By Franklin G. Berger, The Conversation
March is National Colorectal Cancer Awareness Month. I recognize that you’re not likely to throw a party to celebrate, since most of us are not comfortable talking about our butts and our bowel habits. However, there really is reason to talk about this disease, which kills over 50,000 people each year in the U.S.
As a research scientist and colorectal cancer advocate, I am particularly excited over two significant developments that have occurred recently. These could save lives.
First, in an effort to stem the growing numbers of younger adults who are diagnosed with the disease, a national panel has recommended lowering the age when screening should start to 45.
Second, federal law has changed the Medicare reimbursement to make sure that the cost of a screening colonoscopy is fully covered.
A deadly disease
Colorectal cancer remains a major source of cancer incidence and mortality worldwide. The American Cancer Society recently estimated that in 2021, there will be 149,500 new cases of colorectal cancer and 52,980 deaths in the U.S. alone. This places the disease fourth highest in terms of cancer incidence and second highest in mortality in the country. Only lung cancer claims more lives from cancer in the U.S. In addition, African Americans are more likely to be diagnosed with the disease and to die from it.
And yet, colorectal cancer is among the most preventable of cancers. Over the past three decades, timely screening and removal of precancerous lesions, called polyps, before they progress to cancer have contributed to sustained decreases in colorectal cancer incidence and mortality. So, progress is being made, but we have a ways to go.
In 2000, President Bill Clinton dedicated March as National Colorectal Cancer Awareness Month, indicating that “our most effective weapon in defeating colorectal cancer is early detection and treatment.” Each year, survivors, patients, medical providers, researchers and advocates collectively disseminate knowledge of colorectal cancer and its prevention to the general population, promoting awareness and action that will reduce the toll of this highly preventable disease.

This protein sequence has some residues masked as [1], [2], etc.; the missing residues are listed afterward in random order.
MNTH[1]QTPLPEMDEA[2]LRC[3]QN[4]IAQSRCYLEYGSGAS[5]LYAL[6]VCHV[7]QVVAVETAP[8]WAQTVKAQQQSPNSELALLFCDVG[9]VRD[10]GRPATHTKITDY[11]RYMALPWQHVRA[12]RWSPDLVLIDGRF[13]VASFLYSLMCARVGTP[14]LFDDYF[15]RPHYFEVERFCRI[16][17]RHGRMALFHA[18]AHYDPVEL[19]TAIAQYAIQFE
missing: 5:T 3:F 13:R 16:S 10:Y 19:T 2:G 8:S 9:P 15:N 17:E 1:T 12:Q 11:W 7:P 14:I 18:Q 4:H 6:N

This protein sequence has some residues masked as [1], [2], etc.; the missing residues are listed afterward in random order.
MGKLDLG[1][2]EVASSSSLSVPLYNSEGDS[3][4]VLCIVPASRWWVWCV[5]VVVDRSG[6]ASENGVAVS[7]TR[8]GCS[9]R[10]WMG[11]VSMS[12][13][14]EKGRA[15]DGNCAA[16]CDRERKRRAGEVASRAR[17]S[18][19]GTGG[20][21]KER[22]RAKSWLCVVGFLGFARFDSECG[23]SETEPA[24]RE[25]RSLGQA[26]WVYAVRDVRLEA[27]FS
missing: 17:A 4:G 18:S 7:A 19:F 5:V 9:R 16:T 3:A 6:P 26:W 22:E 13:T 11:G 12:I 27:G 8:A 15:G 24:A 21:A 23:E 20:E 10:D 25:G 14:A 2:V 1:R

Alarming trend in young adults
For quite some time, national guidelines have recommended that colorectal cancer screening begin at the age of 50, when risk of the disease starts to climb markedly. However, in recent years, researchers and physicians have observed that colorectal cancer is increasing in people under age 50. Screening has generally not been recommended for those under 50 unless major symptoms occur.
Those of us who study the disease do not fully understand the reasons behind this increase, but there is growing concern among doctors, researchers and, of course, patients and their families. This concern has led to reconsideration of screening guidelines by the federal panel that recommends them.
In October 2020, that panel – the United States Preventive Services Task Force – conducted a comprehensive and in-depth evaluation. It recommended that adults age 45-49 be screened for colorectal cancer. This brings the Task Force in line with what the American Cancer Society recommended in 2018.
The revised recommendations are formally in draft form now, but they should be finalized within the next several months. The Affordable Care Act mandates that colorectal cancer screening follow these guidelines, and that private insurers and Medicare cover approved screening tests with no co-payments.